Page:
Despite reducing time to market being seen as important, measuring it isn’t
Trends in innovation
Most innovative food and drinks companies


The need for “breakthrough innovation”
Reliance on internal innovation ideas needs overhauling
Reap the rewards of open innovation
Cross-fertilization and innovation
Emerging market growth and innovation
Consumer pressures on innovation
Future NPD trends
Health and wellness will continue to be the leading trend
Indulgent innovation will focus on offering high quality and specialty products
Convenience benefits and innovative packaging will go hand-inhand in the future
Ethical products will be very important in the future


Figure 1.1: Private label growth ($m) in Europe, Asia Pacific and the US, 2002–2012
Figure 1.2: Number of M&A deals (by deal date) in the food and drinks sector, 2007-2009
Figure 2.3: Length of average NPD cycle now and in five years
Figure 2.4: Importance of innovation success metrics
Figure 2.5: Importance of innovation types for food and drink NPD now and in next five years
Figure 2.6: Nutricia Forticare
Figure 2.7: Rising Beverages Activate functional drinks
Figure 2.8: Starbucks Via instant coffee
Figure 2.9: General Mills G-WIN website
Figure 2.10: External contacts made by Cadbury in open innovation program
Figure 2.11: MyStarbucksIdeas website
Figure 2.12: Current and projected share of new products developed using external elements
Figure 2.13: Key sources of product innovation for food and drinks companies in next five years
Figure 3.14: Unilever Amaze kids’ specific brain food
Figure 3.15: Candia Silhoutte Active
Figure 3.16: Campina Optimel Control
Figure 3.17: Kraft LiveActive Chewy Granola Bars
Figure 3.18: Danone Essensis
Figure 3.19: Probi Bravo Friscus
Figure 3.20: Goodbon Maple Chunks
Figure 3.21: Moulin du Calanquet fruit juice
Figure 3.22: Kraft Triscuit
Figure 3.23: Bonduelle Vapeur vegetables
Figure 3.24: La Demi-Calorie Galettine Moment
Figure 3.25: Fleur d’Olive Choc-o-lait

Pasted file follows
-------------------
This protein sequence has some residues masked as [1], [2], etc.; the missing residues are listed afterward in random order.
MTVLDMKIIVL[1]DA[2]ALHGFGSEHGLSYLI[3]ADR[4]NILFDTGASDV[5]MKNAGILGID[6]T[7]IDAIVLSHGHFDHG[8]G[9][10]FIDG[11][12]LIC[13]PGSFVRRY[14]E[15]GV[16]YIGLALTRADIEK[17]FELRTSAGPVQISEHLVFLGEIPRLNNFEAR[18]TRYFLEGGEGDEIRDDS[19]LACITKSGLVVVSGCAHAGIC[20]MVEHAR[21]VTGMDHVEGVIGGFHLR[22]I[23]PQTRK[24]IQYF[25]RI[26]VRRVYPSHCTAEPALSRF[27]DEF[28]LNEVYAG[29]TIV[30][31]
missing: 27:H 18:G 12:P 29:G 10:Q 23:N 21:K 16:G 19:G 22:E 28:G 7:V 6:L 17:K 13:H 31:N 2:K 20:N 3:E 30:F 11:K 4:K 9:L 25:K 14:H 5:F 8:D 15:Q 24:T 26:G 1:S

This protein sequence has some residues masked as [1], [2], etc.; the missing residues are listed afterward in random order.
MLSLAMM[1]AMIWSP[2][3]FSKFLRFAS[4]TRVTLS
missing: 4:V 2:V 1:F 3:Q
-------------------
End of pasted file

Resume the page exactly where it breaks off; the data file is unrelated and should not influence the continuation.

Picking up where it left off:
Figure 3.26: The reusable milk jug available in Waitrose and Sainsbury’s in the UK
Figure 3.27: ConAgra Foods Healthy Choice trays
Figure 4.28: Share of global breakthrough innovations launched (% all launches within each market), by selected food and drinks markets, 2006-2009
Figure 4.29: Share of breakthrough food and drinks product launches by region, 2006-2009
Figure 4.30: Innovation by type, 2006-2009 (%)
Figure 4.31: New product launches by category (% of overall product launches), 2006-2009
Figure 4.32: New product launches by region (% of overall product launches), 2006-2009
Figure 4.33: Innovation levels of companies in each region in the next five years
Figure 4.34: Importance of selected trends in food and drinks NPD over next five years
Figure 4.35: Importance of health sub-trends in food and drinks NPD in next five years
Figure 4.36: Importance of convenience sub-trends in food and drinks NPD in next five years
Figure 4.37: Importance of indulgence sub-trends in food and drinks NPD in next five years
Figure 5.38: Burger King Krinkz fries
Figure 5.39: BK Fresh Apple Fries
Figure 5.40: General Mills Progresso Light soup
Figure 5.41: Kraft Bagel-fuls
Figure 6.42: Importance of investment areas for competitive advantage in next five years
Figure 6.43: Importance of key NPD drivers over next five years
Figure 6.44: Importance of innovation types for food and drink NPD now and in next five years
Figure 6.45: Relative importance of different sources of product innovation ideas for food and drinks companies over next five years
Figure 6.46: Length of average NPD cycle now and in five years
Figure 6.47: Importance of innovation success metrics
Figure 6.48: Importance of trends for food and drink NPD over next five years


Table 1.1: Total private label penetration in Europe, Asia Pacific and the US, by country, 2002– 2012
Table 4.2: Share of global breakthrough innovations (% of all launches within each market) by selected food and drinks markets, 2006 – 2009
Table 4.3: Number of global breakthrough innovations (actual) by market, 2006-2009
Table 6.4: Respondents’ views on the which are the most innovative companies in global food and drinks